Graphic by Megan Eloise/The Gazelle

Possible changes to Writing Program with new proposal

Released to the student body on Oct. 21, the new Writing Program proposal intends to create a mandatory, semester-long writing seminar to be taken in ...

Nov 14, 2015

Graphic by Megan Eloise/The Gazelle
Released to the student body on Oct. 21, the new Writing Program proposal intends to create a mandatory, semester-long writing seminar to be taken in either the fall or spring semester of the first year.
Currently, students are either placed into the Analysis and Expression course or straight into a writing intensive Core based on a writing evaluation completed before arrival to campus. The proposed program would see all students, regardless of writing proficiency, undertake a writing class taught by a member of the Writing Program faculty.
Marion Wrenn, director of the Writing Program, said that this proposal was the outcome of conversations that had been occurring since the beginning of the Writing Program, two years after NYU Abu Dhabi was established.
Wrenn described the new proposal as “a foundational step that would serve all of the students and … bring them together in a writing experience which is different than disciplinary writing, different than writing in the Core.” The seminar would have students complete around 50 pages of polished writing over the course of the term.
The proposal seeks to equip students with tools in writing, such as developing a thesis statement, identifying a motive and integrating sources and evidence. Wrenn identified these skills as contributing to the disciplinary nature that characterizes the program, but also distinguished the program as teaching skills that would be foundational for majors.
Sophomore Max Eckert suggested that classes on disciplinary writing would be useful.
“Writing in the arts and humanities is a completely different writing style as it is in the sciences,” said Eckert. “If you were able to pick from these writing classes that would be offered, they would be assigned a discipline. I think that would be great — not this blanket style.”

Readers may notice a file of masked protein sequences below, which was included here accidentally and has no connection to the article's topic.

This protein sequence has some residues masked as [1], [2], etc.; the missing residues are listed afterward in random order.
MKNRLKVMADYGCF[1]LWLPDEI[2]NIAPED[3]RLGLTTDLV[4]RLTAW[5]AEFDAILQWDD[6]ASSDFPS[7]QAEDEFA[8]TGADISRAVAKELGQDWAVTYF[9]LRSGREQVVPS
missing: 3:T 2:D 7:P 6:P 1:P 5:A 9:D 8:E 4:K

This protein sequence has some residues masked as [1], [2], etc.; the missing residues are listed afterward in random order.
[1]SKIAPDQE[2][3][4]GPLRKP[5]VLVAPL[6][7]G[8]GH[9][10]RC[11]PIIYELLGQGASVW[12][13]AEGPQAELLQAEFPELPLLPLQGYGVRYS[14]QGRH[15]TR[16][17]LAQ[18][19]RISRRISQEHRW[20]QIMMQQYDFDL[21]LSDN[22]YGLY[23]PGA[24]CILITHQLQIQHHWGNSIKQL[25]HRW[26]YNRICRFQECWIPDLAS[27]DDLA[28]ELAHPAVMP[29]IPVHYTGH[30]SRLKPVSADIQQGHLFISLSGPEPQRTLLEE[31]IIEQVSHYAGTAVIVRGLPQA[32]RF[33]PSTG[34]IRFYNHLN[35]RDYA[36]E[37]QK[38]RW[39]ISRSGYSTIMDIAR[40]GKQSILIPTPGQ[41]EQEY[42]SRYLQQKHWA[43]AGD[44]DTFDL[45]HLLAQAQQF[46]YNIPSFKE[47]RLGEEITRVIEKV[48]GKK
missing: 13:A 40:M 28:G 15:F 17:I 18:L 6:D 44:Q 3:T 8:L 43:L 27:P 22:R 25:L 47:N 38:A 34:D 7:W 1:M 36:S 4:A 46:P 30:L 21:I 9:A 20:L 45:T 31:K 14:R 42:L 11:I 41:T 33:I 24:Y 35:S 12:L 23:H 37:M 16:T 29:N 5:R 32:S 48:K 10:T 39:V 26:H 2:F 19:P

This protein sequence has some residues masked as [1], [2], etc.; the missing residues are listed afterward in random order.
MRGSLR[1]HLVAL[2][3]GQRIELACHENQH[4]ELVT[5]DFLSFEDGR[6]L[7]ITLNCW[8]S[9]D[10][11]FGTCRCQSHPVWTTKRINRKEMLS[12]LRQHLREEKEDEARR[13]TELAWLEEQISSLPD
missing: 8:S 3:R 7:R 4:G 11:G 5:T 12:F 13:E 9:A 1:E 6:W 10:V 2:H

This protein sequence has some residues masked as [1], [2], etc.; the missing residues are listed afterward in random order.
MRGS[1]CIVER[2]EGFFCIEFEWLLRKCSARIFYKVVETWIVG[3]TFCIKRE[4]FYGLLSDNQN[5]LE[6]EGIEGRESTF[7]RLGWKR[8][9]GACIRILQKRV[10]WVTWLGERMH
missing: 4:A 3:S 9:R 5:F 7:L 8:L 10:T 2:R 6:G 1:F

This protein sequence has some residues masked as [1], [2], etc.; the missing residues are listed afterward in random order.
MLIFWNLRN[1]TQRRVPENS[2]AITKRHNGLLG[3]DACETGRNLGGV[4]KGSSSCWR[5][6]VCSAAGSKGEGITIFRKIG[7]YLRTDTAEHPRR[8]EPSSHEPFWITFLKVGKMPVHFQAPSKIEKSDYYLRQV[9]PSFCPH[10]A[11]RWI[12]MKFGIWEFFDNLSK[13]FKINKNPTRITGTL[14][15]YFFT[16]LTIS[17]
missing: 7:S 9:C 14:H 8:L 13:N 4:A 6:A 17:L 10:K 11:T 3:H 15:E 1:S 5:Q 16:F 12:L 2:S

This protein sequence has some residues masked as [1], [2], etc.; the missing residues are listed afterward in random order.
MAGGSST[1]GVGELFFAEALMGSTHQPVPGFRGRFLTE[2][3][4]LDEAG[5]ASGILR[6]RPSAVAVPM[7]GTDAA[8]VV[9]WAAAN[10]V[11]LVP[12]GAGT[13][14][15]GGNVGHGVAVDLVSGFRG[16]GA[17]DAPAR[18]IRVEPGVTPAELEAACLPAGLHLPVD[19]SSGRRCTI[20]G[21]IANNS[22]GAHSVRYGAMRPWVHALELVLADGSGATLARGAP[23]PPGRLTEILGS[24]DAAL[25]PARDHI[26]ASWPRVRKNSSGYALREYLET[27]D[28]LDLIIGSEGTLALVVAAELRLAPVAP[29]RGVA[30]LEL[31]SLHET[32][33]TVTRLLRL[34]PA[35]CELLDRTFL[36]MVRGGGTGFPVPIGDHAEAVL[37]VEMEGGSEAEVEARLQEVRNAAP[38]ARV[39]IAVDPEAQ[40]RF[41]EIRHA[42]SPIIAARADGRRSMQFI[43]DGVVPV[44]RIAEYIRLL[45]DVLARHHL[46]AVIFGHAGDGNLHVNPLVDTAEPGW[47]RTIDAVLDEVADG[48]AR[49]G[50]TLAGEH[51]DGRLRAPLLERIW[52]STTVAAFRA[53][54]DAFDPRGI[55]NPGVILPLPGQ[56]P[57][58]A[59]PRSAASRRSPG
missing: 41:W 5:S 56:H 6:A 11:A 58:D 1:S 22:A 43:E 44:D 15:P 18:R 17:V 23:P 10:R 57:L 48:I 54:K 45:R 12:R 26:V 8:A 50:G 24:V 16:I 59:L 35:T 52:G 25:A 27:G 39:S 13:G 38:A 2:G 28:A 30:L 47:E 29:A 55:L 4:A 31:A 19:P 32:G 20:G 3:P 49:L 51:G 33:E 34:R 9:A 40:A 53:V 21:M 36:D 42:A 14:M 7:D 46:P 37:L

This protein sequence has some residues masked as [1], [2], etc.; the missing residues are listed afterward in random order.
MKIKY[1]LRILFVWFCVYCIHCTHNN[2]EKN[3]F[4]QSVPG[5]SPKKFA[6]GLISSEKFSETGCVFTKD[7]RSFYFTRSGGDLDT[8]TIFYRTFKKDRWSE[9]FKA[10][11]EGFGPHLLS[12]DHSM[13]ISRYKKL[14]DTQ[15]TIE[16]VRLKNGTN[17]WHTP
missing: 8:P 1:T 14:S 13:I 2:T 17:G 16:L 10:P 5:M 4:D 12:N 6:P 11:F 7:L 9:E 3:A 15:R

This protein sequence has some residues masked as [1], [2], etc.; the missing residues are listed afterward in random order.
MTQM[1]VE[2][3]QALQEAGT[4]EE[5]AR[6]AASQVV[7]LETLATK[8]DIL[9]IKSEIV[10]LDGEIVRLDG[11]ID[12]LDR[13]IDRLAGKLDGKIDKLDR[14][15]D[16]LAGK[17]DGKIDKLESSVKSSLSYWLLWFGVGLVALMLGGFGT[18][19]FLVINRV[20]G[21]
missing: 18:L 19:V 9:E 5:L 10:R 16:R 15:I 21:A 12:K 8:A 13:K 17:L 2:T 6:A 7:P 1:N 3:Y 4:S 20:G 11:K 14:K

The proposal also outlines that students would be placed into classes regardless of their previous experience with academic writing.
Senior Ben Leb was optimistic about this component, but stressed that its success would depend upon the classroom environment.
“I guess the questions that are involved are — how do you have a good class discussion given that there's different levels of writing skill?” said Leb.
Ken Nielsen, Associate Director of the Writing Program, also noted that the success of the new program would depend upon the ability to engage students across levels.
“We need to make sure that the material is rich enough so that those who are perhaps better prepared than their colleagues will still have something interesting to read and think about in that class,” said Nielsen.
According to the proposal, faculty members will identify students who may be in particular need of further English language and writing instruction. The faculty member and student can then collaborate to craft an individual learning plan for the semester.
Eckert noted that the success of the new program would also depend upon the interaction between students and instructors and faculty.
“I think by also concentrating on staffing the classes adequately with skilled writing assistants ... I think there is an opportunity for distinguishing or challenging each class member individually,” said Eckert.
The expansion of the writing program will require hiring one or two more faculty members for the Writing Program, according to Wrenn, and would still require Writing Fellows to be integrated into the program as individual instructors.
Leb noted that with the termination of the GAF program, the Writing Program proposal would require the integration of whatever succeeds the GAF program.
“You can't teach good writing classes without good writing teachers, and we just got rid of 30 of them,” said Leb.
Eckert also stressed the value of student input, after the Town Hall held to discuss the writing proposal along with the Core Curriculum was attended by just 20 students.
“The Town Hall, in my opinion, could have been advertised or made more widely known,” said Eckbert. “But still, at the same time, students need that spirit to say that this is my university and I want the people who come after me to have a wholesome experience.”
The proposal is still open for comment until it goes to a faculty vote, scheduled for Nov. 22, and those wishing to comment can contact Marion Wrenn at
gazelle logo